Paying the lowest earners less than a living wage, all too common in countries including the UK and US, leaves even full-time workers unable to lift their families out of poverty. The resulting harm goes far beyond unpaid bills.
Poverty separates people from resources such as healthcare and safe housing. Those in poverty experience more wear and tear from stress than the rest of us, and are sicker and die earlier. Their children are more likely to be depressed and to have trouble at school. Their newborns are more likely to die in infancy.
Often, the first response is charitable mental health and medical services. But one of the best public health interventions would be a living wage.
Poverty’s physical and emotional toll is catalysed by the marginalisation of poor people. Social exclusion means they often live outside the scope of therapeutic, vocational, social, civic and cultural resources.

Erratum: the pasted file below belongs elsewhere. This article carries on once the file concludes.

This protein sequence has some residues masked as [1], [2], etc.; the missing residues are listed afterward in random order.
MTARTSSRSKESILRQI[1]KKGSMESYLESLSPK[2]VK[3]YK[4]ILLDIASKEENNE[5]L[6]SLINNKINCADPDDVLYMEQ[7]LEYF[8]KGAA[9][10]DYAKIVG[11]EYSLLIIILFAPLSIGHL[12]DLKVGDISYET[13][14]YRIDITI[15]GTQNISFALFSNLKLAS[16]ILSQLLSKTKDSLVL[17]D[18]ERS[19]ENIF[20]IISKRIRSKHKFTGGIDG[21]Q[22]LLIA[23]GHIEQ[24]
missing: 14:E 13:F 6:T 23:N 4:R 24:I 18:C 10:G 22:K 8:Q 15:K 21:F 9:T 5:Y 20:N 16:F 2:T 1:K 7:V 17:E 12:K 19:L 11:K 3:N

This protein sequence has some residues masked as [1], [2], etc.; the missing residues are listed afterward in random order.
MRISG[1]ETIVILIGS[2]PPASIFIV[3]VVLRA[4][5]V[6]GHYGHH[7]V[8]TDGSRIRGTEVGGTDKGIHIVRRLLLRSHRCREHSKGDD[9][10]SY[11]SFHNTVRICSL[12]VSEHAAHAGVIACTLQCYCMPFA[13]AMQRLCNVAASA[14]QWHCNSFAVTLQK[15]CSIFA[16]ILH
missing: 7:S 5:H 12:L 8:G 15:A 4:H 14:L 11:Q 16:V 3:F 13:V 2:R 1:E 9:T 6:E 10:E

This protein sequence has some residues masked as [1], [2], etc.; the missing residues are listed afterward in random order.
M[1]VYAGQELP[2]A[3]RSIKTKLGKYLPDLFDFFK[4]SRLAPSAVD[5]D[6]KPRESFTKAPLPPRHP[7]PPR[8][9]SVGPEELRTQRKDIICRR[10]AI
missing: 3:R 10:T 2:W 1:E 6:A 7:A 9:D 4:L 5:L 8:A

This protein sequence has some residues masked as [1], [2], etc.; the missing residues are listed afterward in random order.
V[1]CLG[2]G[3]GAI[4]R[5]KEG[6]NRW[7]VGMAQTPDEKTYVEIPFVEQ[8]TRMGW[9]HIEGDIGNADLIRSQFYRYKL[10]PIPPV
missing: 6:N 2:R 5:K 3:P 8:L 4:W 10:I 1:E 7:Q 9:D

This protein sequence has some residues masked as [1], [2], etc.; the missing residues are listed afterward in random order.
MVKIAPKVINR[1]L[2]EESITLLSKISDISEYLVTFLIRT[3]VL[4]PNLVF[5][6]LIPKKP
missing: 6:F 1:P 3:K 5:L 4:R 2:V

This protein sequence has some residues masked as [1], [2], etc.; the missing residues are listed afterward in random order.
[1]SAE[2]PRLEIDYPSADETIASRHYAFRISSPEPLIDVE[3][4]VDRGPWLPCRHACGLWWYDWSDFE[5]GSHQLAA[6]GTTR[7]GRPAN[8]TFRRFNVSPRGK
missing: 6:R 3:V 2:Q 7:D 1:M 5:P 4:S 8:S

"When families moved out of poverty, children’s symptom rates began to decline."
Research indicates that this experience of “outsiderness” hurts because it reduces cognitive and emotional function. It also has a physical dimension: brain activity associated with social exclusion has been shown to parallel that of bodily pain.
Could raising people’s incomes improve their health? Studies say yes. One of the most striking examples looked at the impact of a community-wide income rise when a casino was built on a Cherokee reservation in North Carolina. The study compared psychiatric assessments of children before and after this event. When families moved out of poverty, children’s symptom rates began to decline.
By the fourth year out of poverty, the symptom rates were indistinguishable from children who had never been poor.
Every day, low-wage earners do the work that we need them to do (and often, that we wouldn’t wish to do ourselves).
When we allow them to go home with poverty-level wages, we relegate them to the social margins, risking the physical and psychological health of families and communities.
A living wage, on the other hand, means that people who are upholding their end of the social contract never get left on the outside looking in.
This article appeared in print under the headline “The only way is up”.